[httperf] httperf: connection failed with unexpected error 99

Weppner, Harald harald.weppner at sap.com
Wed Feb 4 00:00:54 PST 2009

Hi Rick,

Thanks for the pointers - I increased the local port range and enabled the
fast time_wait recycling.. Looking good so far ;-)

Cheerio, Harry.

-----Original Message-----
From: Rick Jones [mailto:rick.jones2 at hp.com] 
Sent: Tuesday, Feb 03, 2009 10:51 AM
To: Weppner, Harald
Cc: httperf at napali.hpl.hp.com
Subject: Re: [httperf] httperf: connection failed with unexpected error 99

Weppner, Harald wrote:
> Hi there,
> We've been trying to use httperf 0.9.0 in an experiment and from a given 
> connection rate onwards (around 500 req/s) it issues the error
> httperf: connection failed with unexpected error 99
> In errno.h EADDRNOTAVAIL is defined as 99 - is this message simply 
> stating that I ran out of sockets on the client?

Probably not exactly. Chances are you still have plenty of sockets/file 
descriptors. Likely as not it means you ran-out of local port numbers - if
were to look I suspect you would find a great many TCP endpoints in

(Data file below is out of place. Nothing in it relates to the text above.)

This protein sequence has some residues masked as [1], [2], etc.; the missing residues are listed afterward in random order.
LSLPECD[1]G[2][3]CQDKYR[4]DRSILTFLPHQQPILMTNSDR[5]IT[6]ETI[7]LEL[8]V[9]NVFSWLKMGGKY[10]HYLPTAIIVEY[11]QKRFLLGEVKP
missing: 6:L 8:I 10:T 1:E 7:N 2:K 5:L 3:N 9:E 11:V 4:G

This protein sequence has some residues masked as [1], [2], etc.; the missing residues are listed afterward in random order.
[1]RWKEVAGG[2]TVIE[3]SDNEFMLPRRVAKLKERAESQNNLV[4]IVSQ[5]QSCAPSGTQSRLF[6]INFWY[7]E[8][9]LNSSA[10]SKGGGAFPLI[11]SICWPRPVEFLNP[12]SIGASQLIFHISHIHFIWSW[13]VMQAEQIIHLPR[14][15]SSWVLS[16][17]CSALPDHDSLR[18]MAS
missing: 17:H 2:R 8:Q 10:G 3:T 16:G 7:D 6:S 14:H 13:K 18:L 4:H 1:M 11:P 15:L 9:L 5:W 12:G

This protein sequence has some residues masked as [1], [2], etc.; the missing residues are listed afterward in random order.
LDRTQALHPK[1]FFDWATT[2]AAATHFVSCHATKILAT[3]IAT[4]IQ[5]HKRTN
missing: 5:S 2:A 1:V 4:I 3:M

Assuming httperf is using anonymous/ephemeral port numbers (ie leaving local
number selection to the stack) you will probably see a number of endpoints
TIME_WAIT equal to the size of the ephemeral port space.

You can either increase the ephemeral port space, or get httperf to pick
numbers itself from a range of say 5000-65535 (port numbers being 16 bit

A TCP connection is named with the four-tuple of local/remote IP and
port.  A TCP endpoint will remain in TIME_WAIT for a certain length of time
of TCPs protection against accepting old, delayed segments on a new
connection - 
aka data corruption).  If the test is from a single IP address on the client
to a 
single well-known IP address and port on the server, then if the connection


there will be an attempt to reuse the four-tuple of an endpoint which is
still in 
TIME_WAIT.  That will fail.

Things to do?  (In more or less the order I happen to prefer)

*) reduce the connection churn rate - do more in each connection.

*) use the maximum client port space possible, either by tuning the
port limits, or via explicit port number selection via explicit bind() calls
the client

*) use more than one IP address on the client with explicit bind() calls in
application - each IP address gives another entire ephemeral port space

I would entertain reducing TIME_WAIT only as a very last resort.  TCP has 
TIME_WAIT for a purpose.  Yes, it might be "OK" to reduce it to low levels,
even bypass it entirely - in the lab - but then you will have a
that should *not* be used outside the lab and so will not match reality.

rick jones
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